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The First COVID-19 Case Likely in Colorado Long Before March

Scientists have found evidence of antibodies in blood donated to the American Red Cross in the U.S. as early as mid-December.

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Colorado probably had its first case of COVID-19 in a ski resort town in December or January, months before Colorado leaders could confirm the first official case on March 5.

The first person to receive a COVID-19 diagnosis and a positive test result was a young man in his 30s who came to Colorado on a ski trip. The man had traveled to Italy in mid-February, where COVID-19 was spreading widely, then arrived in Denver on Feb. 29. He then traveled to Summit County and skied at both Keystone and Vail before becoming sick and seeking help at a medical center in Frisco. He was tested on March 4, and as of that moment, Colorado’s COVID-19 outbreak officially had begun.

But, new research from scientists at the Centers for Disease Control and Prevention (CDC) has found evidence of antibodies to COVID-19 in blood that donors had given to American Red Cross sites throughout the U.S. as early as mid-December, exactly a year ago.

The study found evidence of exposure to COVID-19 among blood donors in California, Oregon and Washington as early as Dec. 13. The researchers also found antibodies to COVID-19 in donors who had given blood between Dec. 30 and Jan. 17 in Massachusetts, Michigan, Wisconsin or Iowa and Connecticut or Rhode Island.

In all, the scientists found evidence that 106 of 7,389 donors had been exposed to SARS-CoV-2, the virus that causes COVID-19.

“SARS-CoV-2 infections may have been present in the U.S. in December 2019, earlier than previously recognized,” the authors wrote.

Researchers probing when Colorado had its first COVID-19 case

The new study from CDC scientists did not analyze blood samples from Colorado and some outside researchers have questioned whether the CDC scientists found evidence of the new coronavirus that causes COVID-19 or other coronaviruses that long have spread among humans and have caused what we think of as the common cold for eons.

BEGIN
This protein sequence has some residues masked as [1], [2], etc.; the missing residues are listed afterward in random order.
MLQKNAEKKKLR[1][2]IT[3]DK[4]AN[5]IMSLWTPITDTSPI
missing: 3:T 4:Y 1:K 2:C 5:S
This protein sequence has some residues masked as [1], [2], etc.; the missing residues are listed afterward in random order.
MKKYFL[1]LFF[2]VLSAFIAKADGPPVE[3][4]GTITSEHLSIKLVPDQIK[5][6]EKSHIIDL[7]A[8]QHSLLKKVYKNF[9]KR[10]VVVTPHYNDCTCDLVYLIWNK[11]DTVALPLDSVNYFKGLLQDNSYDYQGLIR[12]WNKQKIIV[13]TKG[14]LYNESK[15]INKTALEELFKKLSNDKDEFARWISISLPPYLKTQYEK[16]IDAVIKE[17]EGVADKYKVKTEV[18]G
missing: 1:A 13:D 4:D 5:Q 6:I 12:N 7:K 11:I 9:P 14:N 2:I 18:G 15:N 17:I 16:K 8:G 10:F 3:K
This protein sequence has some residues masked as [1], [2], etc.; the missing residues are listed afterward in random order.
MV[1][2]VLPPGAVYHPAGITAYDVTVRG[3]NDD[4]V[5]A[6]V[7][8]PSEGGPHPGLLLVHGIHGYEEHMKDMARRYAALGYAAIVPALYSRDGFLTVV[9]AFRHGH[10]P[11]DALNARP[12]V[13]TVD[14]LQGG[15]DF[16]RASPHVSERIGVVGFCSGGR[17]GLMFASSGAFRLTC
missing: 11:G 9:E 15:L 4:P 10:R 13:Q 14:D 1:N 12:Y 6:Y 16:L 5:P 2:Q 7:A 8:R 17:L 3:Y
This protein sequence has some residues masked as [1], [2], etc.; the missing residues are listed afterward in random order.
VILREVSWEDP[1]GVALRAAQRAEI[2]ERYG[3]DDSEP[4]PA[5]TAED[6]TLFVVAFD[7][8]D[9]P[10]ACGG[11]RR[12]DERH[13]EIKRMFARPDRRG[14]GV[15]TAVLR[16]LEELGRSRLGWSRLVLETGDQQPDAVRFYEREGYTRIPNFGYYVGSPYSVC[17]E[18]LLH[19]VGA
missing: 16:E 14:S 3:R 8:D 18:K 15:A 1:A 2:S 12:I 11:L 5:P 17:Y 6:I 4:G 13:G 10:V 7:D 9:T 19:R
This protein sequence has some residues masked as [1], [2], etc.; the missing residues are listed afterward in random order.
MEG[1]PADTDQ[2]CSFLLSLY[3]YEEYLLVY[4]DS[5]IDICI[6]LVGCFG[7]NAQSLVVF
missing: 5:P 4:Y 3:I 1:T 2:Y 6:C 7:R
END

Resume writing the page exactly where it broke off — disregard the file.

But, a team of epidemiologists and researchers in Colorado that has been providing COVID-19 data and forecasting models to state officials since March also has looked back to try to pinpoint the start of the pandemic in Colorado.

That team includes David Bortz, a University of Colorado associate professor and a mathematical biologist in the Department of Applied Mathematics and Andrea Buchwald, an epidemiologist and research associate at the Center for Innovative Design & Analysis on the Anschutz Medical Campus. Both Bortz and Buchwald are part of the modeling team that Dr. Jon Samet, dean of the Colorado School of Public Health created in the spring to provide vital information to Gov. Jared Polis and Colorado’s top health leaders.

Using math and models to look back

Bortz,  Buchwald, and other team members used mathematical modeling computations to try to determine when Colorado had its first COVID-19 case or cases. These computations  considered average incubation periods for the virus, along with the time it took for case numbers to double.

Epidemiologists and mathematical biologists have played a key role during previous pandemics calculating, for instance, how diseases like influenza and AIDS will spread. While it’s impossible to know exactly when Colorado and other states around the U.S. had their first COVID-19 cases — since the illness was entirely new and no tests existed to detect it at first — Bortz, Buchwald and others can use mathematical computations and contact tracing to look back at how the pandemic might have begun.

The researchers’ best educated guesses about the roots of the epidemic in Colorado center on one of two theories. Either one person with COVID-19 in Colorado had it in late December and the disease began to slowly spread from that individual. Or, a small cluster of people visited Colorado in the second or third week of January, and that group of people inadvertently brought the illness with them and proceeded to infect others. In both cases, public health experts are confident that the outbreaks in Colorado began in ski resort communities, which typically attract visitors from across the country and around the world, thus creating efficient vectors for the spread of a new virus.

Poor testing at the beginning of the pandemic made it impossible to know if people who were sick had COVID-19. Moreover, researchers have since learned that asymptomatic spread of COVID-19 is very common.

Knowing how easy it is for the virus to spread, even among people without symptoms, and how widely the virus is spreading now, Bortz said an earlier start of the pandemic in Colorado is entirely conceivable.